By Caroline Zhang
Senior Meera Chander knows what type of career she wants to pursue. She decided to join TechHOUNDS, a robotics team at this school, as a freshman and continues to participate in it. Chander said she plans to work in aerospace engineering.
“I have always had an inclination to solve problems and in TechHOUNDS you get to use your creativity to do so and engineering fits with those interests,” she said.
According to TechHOUNDS sponsor George Giltner, Chander is one of an increasing number of females on the TechHOUNDS. He said, “We started off the program with one or two girls. This year there’s around 10 girls out of 70 members, which is a significant increase.”
TechHOUNDS is not the sole example of growing numbers of women in engineering. According to engineeringtrends.com, the total number of engineering doctorates awarded to women is rising. All engineering faculty members of universities need such a doctorate. In 2005, women received over 1,100 doctorates. This number has risen significantly from 1984, when about 200 doctorates went to women.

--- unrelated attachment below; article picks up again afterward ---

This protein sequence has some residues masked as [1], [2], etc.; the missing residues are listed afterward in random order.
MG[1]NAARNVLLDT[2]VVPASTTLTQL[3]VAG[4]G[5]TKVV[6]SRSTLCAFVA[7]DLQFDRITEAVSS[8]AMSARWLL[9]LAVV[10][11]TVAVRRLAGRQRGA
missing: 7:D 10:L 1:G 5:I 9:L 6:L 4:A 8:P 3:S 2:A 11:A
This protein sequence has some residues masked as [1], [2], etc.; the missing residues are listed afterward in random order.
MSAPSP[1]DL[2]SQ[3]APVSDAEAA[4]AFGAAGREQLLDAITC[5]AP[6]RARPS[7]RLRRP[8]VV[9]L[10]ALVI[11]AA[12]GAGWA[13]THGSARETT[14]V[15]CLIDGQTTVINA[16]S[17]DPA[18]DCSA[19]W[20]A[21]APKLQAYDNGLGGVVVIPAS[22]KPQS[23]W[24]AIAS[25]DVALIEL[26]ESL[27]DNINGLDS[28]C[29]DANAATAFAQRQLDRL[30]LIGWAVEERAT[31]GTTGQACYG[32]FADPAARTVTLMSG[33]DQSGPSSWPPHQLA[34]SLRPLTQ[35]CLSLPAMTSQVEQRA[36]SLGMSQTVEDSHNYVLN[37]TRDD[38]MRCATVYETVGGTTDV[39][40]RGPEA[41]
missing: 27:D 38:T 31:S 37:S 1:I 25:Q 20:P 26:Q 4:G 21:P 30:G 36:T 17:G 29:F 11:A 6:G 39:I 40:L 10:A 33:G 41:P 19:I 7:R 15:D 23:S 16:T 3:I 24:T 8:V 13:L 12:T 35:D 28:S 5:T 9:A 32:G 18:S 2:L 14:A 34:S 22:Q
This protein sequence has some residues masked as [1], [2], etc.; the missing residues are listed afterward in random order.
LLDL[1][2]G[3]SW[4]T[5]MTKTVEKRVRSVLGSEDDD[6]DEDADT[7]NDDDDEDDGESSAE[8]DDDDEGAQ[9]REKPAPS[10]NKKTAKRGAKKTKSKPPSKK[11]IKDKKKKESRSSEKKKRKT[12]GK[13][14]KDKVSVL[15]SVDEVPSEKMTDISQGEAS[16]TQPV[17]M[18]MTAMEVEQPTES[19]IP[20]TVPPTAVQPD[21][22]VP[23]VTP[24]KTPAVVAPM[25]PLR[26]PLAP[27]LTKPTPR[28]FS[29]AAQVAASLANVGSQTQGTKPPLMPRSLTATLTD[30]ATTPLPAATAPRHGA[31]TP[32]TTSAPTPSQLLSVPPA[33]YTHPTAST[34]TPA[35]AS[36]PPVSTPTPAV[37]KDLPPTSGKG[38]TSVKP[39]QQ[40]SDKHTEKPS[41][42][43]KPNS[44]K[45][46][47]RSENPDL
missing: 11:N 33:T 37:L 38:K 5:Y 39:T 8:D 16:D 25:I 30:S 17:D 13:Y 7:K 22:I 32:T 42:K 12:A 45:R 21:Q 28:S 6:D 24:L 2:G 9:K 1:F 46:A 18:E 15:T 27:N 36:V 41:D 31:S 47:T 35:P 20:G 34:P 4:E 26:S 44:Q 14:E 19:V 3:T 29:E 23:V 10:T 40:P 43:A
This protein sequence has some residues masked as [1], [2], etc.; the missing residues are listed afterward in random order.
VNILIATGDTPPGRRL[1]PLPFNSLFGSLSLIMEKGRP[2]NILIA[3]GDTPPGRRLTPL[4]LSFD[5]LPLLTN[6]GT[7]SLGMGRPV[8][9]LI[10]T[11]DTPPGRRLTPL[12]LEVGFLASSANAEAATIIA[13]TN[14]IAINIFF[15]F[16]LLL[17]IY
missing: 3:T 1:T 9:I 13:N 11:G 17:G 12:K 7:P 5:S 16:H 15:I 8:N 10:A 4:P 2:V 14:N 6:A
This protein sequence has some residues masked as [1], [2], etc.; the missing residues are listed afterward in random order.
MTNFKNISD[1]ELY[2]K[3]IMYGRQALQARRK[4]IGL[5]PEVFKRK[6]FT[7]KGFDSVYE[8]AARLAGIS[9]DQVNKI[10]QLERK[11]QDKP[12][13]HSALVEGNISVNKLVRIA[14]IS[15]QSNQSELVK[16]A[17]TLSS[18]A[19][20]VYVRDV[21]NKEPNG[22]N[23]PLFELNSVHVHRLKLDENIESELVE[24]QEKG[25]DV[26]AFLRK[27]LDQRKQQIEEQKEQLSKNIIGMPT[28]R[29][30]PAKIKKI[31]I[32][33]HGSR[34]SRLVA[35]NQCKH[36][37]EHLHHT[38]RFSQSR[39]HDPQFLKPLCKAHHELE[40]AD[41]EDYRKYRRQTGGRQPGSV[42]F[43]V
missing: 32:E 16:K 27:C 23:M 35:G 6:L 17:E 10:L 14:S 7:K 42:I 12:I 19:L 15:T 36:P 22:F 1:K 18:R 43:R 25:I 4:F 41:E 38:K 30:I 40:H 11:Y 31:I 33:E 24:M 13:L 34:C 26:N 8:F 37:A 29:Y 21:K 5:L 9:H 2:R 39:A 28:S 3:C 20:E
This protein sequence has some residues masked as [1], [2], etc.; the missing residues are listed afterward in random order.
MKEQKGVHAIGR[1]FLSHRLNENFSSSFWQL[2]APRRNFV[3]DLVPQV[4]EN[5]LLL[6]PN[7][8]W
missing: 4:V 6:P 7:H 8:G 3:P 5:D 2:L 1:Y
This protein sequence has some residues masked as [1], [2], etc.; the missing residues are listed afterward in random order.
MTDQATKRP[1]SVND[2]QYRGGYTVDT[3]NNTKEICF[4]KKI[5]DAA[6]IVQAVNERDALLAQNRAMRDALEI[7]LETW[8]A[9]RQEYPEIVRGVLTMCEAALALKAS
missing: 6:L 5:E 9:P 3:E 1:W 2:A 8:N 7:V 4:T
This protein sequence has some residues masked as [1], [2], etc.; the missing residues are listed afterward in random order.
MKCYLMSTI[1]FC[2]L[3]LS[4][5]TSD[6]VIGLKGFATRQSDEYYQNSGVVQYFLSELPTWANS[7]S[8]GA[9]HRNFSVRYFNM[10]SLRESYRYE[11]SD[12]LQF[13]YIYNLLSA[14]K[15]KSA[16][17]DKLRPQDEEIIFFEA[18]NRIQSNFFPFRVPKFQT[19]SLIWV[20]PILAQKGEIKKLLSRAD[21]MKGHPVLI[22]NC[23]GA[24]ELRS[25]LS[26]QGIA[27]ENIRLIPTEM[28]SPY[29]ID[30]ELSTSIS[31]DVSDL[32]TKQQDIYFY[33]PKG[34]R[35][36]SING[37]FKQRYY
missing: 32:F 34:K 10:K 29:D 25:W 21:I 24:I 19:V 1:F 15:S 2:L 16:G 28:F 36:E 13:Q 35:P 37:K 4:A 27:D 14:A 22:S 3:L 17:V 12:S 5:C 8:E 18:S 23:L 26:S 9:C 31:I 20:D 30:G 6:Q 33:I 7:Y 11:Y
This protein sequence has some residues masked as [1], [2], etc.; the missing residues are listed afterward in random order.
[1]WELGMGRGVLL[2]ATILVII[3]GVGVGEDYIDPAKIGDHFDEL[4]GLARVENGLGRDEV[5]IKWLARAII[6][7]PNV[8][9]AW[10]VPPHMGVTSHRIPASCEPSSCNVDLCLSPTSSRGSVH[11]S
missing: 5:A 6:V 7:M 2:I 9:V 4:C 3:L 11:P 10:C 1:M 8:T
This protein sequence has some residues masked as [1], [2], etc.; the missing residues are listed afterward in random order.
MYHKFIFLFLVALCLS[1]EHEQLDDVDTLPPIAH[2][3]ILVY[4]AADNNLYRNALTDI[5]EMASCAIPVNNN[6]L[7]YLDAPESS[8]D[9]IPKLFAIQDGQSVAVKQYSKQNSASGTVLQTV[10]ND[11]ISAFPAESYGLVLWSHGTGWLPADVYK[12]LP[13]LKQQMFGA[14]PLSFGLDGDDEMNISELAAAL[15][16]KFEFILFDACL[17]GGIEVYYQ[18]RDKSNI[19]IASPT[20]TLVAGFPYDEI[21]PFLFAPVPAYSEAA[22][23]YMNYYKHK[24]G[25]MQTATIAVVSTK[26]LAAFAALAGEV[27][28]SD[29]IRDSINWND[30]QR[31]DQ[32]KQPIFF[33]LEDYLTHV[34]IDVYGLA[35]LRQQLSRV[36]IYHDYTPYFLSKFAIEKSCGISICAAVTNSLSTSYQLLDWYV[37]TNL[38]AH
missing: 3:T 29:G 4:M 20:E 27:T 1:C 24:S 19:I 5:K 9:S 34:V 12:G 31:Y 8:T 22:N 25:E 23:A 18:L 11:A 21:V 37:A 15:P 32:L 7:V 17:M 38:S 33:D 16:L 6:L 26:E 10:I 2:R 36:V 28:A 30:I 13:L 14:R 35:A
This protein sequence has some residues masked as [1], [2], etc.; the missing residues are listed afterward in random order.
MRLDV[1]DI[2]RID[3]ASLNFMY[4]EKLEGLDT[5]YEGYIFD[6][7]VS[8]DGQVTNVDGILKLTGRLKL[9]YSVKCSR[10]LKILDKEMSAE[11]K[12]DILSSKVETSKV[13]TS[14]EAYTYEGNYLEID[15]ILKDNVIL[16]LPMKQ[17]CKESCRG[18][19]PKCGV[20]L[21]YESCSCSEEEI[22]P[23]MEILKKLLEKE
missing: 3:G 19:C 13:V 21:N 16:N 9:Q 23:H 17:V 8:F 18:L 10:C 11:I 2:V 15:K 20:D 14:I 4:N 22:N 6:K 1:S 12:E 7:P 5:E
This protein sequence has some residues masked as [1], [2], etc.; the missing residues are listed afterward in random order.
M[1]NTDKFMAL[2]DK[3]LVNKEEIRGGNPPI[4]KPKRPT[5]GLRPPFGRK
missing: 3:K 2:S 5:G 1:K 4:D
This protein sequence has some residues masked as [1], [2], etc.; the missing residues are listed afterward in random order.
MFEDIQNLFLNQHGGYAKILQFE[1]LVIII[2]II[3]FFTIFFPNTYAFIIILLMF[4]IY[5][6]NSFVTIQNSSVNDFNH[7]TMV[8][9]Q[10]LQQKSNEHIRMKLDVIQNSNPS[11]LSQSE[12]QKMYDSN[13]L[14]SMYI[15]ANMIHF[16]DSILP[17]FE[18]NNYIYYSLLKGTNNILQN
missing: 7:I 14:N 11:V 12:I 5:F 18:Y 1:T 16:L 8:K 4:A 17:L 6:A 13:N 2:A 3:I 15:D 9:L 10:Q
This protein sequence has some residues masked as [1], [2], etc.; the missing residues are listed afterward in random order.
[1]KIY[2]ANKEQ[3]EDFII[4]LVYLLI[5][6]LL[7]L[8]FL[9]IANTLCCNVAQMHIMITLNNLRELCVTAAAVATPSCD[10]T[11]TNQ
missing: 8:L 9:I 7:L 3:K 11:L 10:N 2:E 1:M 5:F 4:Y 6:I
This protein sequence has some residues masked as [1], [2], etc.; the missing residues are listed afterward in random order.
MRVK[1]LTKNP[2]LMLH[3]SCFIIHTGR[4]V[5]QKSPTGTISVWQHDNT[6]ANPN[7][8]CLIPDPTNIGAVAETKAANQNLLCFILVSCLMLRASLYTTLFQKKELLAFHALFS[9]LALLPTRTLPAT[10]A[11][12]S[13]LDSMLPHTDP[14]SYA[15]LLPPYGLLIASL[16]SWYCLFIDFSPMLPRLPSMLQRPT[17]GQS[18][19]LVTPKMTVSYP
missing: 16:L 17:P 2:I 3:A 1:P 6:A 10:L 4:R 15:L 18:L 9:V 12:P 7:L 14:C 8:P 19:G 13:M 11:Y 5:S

Chander said she attributes this growth to the increasing exposure of women to engineering and technical fields. “More and more women are getting exposed to what they can do and what is offered in the engineering fields.”
Chander said increased exposure is due to the decline of the stereotypical idea of males being more experienced in hands-on activities, which can discourage females from pursuing a career in engineering. “A girl may walk in here and see all these machines and think, ‘I don’t know how to use any of these power tools, but these guys do and they may feel really behind, but in reality everyone is starting from square one,” she said.
According to Chander, she became interested in engineering early in her high school career. “Engineering is the practical application of math and science. I was interested in science early on, but when I took my first industrial tech class as a freshman, I absolutely loved it and decided that this was what I wanted to do,” Chander said. “It was kind of intimidating, going to my first TechHOUNDS meeting, but the engineering itself drew me in.”